The head of the African Development Bank’s (AfDB) is defending his decision to continue financing coal-fired power plants, despite pressure from environmental groups and UN officials to shift more funds towards cleaner energy.

President of the bank, Donald Kaberuka said the region did not “have the luxury” of ruling out polluting fuels in favour of more costly renewables such as wind and solar.
“It is hypocritical for western governments who have funded their industrialisation using fossil fuels, providing their citizens with enough power, to say to African countries, ‘You cannot develop dams, you cannot develop coal, just rely on these very expensive renewables’,” Kaberuka said midweek. “African countries will not listen.”

Lobbying groups have been pushing development banks to scale back on finance for the most polluting forms of energy in an attempt to reduce greenhouse-gas emissions, with scientists warning the world is headed for dangerous climate change.

Public finance institutions provided at least $55.7 billion for coal projects from 2007 to 2013, according to the Natural Resources Defence Council, a New York-based environmental group.

Kaberuka said the bank planned to balance its energy lending between fossil fuels and renewable sources, so funds for projects using natural gas would be matched with a renewable development.

Kaberuka’s comments echo those of the head of the IEA Clean Coal Centre who told Power Engineering International recently that moves by the World Bank and other institutions to end investment in coal-fired power plants would be ‘misguided.’

Dr Andrew Minchener OBE told Power Engineering International that this strategy would be detrimental when it comes to reducing emissions as developing countries would still forge ahead with coal power, but choose not to integrate clean coal technology.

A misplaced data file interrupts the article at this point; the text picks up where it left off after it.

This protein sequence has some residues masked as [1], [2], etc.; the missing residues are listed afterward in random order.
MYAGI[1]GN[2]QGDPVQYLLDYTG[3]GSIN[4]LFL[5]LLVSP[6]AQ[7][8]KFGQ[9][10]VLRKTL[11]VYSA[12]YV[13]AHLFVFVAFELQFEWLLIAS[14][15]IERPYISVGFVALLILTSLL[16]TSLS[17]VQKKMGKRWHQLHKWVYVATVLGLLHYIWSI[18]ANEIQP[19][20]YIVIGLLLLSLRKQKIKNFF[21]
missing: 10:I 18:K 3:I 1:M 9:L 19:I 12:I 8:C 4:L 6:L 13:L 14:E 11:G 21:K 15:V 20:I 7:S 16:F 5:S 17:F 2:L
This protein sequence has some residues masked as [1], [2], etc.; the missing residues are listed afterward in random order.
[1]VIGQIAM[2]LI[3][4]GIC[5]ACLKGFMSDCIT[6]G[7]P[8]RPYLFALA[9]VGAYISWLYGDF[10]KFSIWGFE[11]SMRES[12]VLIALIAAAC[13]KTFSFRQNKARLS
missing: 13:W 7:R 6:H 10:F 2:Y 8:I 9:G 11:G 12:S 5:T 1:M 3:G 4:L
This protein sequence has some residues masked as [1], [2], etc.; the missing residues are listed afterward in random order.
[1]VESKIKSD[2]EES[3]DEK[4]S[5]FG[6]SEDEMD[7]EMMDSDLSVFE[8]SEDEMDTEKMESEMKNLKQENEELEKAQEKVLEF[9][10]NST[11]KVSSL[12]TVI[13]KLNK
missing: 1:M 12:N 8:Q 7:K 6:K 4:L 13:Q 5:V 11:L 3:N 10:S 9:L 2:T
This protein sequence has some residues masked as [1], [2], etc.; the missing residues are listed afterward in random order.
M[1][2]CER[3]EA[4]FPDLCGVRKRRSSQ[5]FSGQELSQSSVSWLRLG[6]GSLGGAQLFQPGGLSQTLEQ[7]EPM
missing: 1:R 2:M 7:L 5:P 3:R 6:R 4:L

“The World Bank is changing their lending criteria to end funding of coal-fired plants in these countries – personally I think that is a misguided approach. The rationale behind it is if we don’t fund coal and it doesn’t get built we won’t get the emissions, “Dr Minchener told PEi.

“The reality is that these plants will still get built because these countries need the power and they don’t necessarily have alternative options to coal but it will cost more to build it. So they will skimp in the efficiency systems or the environmental control systems and what you are left with is the opposite of what the World Bank and others thought they would achieve.”

The AfDB, based in Ivory Coast, is supporting wind power in Kenya, geothermal power in east Africa and a major solar project in Morocco.

The bank last year mobilised lending of $1.8bn for energy-related infrastructure, including $350 million for renewables. Excluding a $1bn loan in May to revitalise Angola’s energy industry, about 45 percent of the lending was for renewables last year.

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